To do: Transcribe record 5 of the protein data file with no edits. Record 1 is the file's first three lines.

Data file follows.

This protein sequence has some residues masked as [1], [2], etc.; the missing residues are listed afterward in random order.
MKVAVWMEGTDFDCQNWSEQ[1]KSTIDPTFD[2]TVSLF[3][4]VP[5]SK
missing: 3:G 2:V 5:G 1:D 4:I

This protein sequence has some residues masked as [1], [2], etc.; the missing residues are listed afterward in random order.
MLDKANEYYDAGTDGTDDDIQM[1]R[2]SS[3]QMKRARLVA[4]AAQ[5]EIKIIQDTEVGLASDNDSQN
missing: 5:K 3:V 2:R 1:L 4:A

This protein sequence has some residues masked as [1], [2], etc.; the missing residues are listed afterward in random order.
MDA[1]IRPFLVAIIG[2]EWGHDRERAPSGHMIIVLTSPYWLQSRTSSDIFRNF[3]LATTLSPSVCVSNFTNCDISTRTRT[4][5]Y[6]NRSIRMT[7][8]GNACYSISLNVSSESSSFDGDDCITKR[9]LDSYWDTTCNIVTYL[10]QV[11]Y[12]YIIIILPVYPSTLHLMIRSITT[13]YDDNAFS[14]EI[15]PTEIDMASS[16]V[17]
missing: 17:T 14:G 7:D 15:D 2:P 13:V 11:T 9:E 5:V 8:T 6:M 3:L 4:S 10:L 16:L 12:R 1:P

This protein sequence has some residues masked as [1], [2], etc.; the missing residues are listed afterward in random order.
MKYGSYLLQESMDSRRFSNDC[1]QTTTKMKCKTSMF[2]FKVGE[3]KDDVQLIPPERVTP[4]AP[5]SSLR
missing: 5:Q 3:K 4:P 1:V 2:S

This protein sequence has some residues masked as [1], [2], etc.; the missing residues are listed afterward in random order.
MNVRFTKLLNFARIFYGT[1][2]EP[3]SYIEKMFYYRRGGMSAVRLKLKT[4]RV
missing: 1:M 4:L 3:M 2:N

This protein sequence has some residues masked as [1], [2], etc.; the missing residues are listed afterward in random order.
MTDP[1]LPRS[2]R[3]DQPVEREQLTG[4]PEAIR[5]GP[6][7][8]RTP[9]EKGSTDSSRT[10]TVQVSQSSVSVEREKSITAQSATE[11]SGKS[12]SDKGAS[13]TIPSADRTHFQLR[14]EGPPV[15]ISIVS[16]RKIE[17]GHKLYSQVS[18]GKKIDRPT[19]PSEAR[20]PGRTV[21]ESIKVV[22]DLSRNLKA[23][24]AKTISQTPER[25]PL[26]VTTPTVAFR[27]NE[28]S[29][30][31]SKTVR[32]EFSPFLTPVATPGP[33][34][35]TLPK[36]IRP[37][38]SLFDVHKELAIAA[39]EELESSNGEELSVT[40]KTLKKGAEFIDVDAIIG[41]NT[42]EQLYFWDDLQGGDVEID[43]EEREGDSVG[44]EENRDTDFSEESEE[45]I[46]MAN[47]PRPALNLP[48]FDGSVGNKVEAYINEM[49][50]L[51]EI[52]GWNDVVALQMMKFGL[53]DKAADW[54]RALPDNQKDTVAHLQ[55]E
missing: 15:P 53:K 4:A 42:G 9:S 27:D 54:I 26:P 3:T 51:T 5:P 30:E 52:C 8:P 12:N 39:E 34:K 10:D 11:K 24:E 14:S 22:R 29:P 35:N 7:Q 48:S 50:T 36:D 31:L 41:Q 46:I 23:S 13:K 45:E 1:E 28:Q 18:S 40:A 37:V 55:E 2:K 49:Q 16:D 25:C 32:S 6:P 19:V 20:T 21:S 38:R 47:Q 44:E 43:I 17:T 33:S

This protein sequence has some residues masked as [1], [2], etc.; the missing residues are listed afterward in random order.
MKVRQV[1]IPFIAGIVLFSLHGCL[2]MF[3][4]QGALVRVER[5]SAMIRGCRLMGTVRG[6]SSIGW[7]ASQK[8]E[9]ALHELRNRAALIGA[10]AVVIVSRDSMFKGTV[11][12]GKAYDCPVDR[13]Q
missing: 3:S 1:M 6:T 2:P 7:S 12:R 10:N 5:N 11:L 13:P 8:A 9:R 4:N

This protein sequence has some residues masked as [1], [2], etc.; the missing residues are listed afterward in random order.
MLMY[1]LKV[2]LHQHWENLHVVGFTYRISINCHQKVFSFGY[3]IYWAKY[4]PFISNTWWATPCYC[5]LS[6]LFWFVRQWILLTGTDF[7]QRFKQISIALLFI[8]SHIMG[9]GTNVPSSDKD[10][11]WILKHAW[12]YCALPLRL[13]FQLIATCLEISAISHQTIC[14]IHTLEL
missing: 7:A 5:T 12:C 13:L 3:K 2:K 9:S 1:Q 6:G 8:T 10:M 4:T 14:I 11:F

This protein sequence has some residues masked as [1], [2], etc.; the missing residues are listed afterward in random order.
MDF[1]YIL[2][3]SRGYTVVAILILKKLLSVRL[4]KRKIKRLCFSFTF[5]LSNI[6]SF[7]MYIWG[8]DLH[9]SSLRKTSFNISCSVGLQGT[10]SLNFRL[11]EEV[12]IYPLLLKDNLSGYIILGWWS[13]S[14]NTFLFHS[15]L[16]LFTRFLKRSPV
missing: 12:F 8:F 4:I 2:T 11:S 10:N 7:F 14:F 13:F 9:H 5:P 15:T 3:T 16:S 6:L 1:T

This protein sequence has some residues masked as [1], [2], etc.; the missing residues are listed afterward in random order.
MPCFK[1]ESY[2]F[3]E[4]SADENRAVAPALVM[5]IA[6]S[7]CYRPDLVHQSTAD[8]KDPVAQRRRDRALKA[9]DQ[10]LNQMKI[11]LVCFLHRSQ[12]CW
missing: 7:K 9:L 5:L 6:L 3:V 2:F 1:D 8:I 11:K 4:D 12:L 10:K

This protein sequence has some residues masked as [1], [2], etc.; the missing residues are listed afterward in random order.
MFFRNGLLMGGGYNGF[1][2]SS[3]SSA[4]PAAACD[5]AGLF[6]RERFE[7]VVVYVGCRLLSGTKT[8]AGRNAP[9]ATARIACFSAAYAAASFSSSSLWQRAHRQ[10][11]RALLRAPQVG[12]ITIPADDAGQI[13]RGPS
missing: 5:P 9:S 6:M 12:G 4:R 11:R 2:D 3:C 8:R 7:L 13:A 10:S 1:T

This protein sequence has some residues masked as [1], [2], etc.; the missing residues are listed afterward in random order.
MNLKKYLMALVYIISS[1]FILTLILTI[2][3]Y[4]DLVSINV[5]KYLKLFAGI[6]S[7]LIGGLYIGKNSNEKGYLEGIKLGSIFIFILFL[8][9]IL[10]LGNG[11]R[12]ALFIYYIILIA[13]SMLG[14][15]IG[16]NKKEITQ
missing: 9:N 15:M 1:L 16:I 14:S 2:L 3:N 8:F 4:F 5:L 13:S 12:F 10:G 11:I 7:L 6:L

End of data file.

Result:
This protein sequence has some residues masked as [1], [2], etc.; the missing residues are listed afterward in random order.
MNVRFTKLLNFARIFYGT[1][2]EP[3]SYIEKMFYYRRGGMSAVRLKLKT[4]RV
missing: 1:M 4:L 3:M 2:N